Poyer: Let’s talk about mansplaining

Columnist Sarah Poyer explains the concept and effects of “mansplaining.”

Sarah Poyer

Recently, I was working on homework while a good friend of mine was in a Zoom meeting. I couldn’t help but notice that almost every time one of the women on the call would express an opinion (which they were asked to do), one guy, in particular, would interrupt and interject as if he was trying to explain. This guy was trying to reexplain what these women had already explained for themselves.

My friend and I were having a conversation after her meeting and I expressed concern over this, to which she said, “Yeah, he does it every meeting.” I was then having a conversation with a different friend a while later, and she expressed to me that while this kind of “mansplaining” upset her, it’s just normal and has always happened. Why aren’t we taking a stand against mansplaining and holding these men accountable for it? 

Unfortunately, we see sexism in our everyday lives but are hesitant to speak out about it, or maybe we are blatantly ignoring it. Merriam-Webster defines mansplaining as “explaining something to a woman in a condescending way that assumes she does not know about the topic.” This behavior automatically assumes that women are less knowledgeable than men, so they need things explained to them.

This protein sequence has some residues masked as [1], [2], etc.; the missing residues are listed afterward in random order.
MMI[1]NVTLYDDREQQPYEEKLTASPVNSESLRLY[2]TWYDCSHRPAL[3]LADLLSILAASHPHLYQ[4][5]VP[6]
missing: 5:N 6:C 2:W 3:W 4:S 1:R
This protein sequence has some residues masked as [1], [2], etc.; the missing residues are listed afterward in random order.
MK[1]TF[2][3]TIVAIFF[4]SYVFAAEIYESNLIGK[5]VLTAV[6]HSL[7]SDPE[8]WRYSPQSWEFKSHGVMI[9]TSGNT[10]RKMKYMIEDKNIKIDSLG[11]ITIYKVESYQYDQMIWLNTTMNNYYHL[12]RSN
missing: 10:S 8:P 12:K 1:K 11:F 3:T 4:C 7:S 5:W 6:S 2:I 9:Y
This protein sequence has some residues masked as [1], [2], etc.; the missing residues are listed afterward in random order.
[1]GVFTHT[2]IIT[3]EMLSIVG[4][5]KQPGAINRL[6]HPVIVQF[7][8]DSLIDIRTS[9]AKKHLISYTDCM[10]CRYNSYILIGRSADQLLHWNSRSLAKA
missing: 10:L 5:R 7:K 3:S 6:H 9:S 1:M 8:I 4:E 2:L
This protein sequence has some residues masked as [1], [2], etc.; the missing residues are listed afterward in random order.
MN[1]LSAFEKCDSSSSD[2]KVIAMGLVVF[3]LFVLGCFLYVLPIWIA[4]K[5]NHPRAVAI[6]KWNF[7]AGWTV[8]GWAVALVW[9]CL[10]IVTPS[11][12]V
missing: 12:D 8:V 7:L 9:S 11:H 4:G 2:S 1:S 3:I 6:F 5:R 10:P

In my experience, the men doing the mansplaining have not waited for me to ask a question, but instead have just jumped in to explain the concept to and for me. This has often led to me either zoning out or not listening because he started explaining things I already knew or talked down to me, both of which lose my interest pretty quickly. In preparing to write this, I spoke with many friends, and everyone recognized specific times where they distinctly remembered experiencing mansplaining. This left me wondering, do men know that they’re mansplaining, or is it just second nature to explain things to women? 

To be clear, I am not saying every man does this, nor am I saying this is an occurrence that women experience daily (although it happens more than we are aware of). However, I am saying that we need to recognize that your gender does not make you inherently smarter than someone else, just as one person’s gender does not make them less competent. As a whole, we should do better to make women feel safer in their environment. Women cannot express their opinions or ask questions without fear of being talked down to. How can we fix this, or at least try to? 

First off, let’s educate people on the effects of mansplaining. Just being aware of the harm that mansplaining can cause is pretty essential. The Chicago Tribune published an article titled “The harm of mansplaining at work,” wherein many women discussed how mansplaining at work affected them.

Recognizing how impactful mansplaining is can hopefully put a sliver of doubt in someone’s mind before they go and do it. BBC also published an article regarding mansplaining titled “Mansplaining, explained in one simple chart.” The writer shares how you can decipher whether what you are saying would be characterized as mansplaining. Having helpful information like this may help us cut down on the mansplaining happening in our daily lives.

Let’s get educated and tackle the sexism that is lurking in our daily lives.